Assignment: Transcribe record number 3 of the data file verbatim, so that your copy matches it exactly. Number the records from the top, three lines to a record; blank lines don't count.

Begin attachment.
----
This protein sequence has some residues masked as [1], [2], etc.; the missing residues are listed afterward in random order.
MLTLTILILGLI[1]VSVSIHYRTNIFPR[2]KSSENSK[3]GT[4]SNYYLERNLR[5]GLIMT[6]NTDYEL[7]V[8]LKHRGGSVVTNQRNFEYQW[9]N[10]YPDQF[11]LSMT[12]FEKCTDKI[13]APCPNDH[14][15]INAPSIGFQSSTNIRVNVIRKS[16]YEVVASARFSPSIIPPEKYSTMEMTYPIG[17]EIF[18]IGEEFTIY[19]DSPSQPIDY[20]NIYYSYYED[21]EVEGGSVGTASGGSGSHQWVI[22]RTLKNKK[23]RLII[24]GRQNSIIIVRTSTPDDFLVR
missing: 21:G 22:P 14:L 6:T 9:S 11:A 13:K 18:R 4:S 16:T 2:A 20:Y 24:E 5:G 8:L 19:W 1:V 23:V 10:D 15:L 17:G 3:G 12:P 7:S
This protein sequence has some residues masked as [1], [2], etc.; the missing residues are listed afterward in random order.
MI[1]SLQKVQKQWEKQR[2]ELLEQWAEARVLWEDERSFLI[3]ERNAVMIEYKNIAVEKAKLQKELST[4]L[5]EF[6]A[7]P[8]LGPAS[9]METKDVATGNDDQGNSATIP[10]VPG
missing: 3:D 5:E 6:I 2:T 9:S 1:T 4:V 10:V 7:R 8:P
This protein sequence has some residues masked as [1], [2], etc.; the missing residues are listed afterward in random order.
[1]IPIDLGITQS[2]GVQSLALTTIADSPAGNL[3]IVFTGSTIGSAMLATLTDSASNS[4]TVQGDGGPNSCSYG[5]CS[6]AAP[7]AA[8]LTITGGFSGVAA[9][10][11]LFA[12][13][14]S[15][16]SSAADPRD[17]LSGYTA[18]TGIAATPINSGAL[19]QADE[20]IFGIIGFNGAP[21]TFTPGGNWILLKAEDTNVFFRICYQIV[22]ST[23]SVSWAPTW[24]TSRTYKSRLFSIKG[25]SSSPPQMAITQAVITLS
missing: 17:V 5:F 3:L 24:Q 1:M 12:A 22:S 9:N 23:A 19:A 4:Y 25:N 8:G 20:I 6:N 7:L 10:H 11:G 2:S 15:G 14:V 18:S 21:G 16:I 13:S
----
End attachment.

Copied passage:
This protein sequence has some residues masked as [1], [2], etc.; the missing residues are listed afterward in random order.
[1]IPIDLGITQS[2]GVQSLALTTIADSPAGNL[3]IVFTGSTIGSAMLATLTDSASNS[4]TVQGDGGPNSCSYG[5]CS[6]AAP[7]AA[8]LTITGGFSGVAA[9][10][11]LFA[12][13][14]S[15][16]SSAADPRD[17]LSGYTA[18]TGIAATPINSGAL[19]QADE[20]IFGIIGFNGAP[21]TFTPGGNWILLKAEDTNVFFRICYQIV[22]ST[23]SVSWAPTW[24]TSRTYKSRLFSIKG[25]SSSPPQMAITQAVITLS
missing: 17:V 5:F 3:L 24:Q 1:M 12:A 22:S 9:N 23:A 19:A 4:Y 25:N 8:G 20:I 6:N 7:L 10:H 11:G 2:S 15:G 14:V 18:S 21:G 16:I 13:S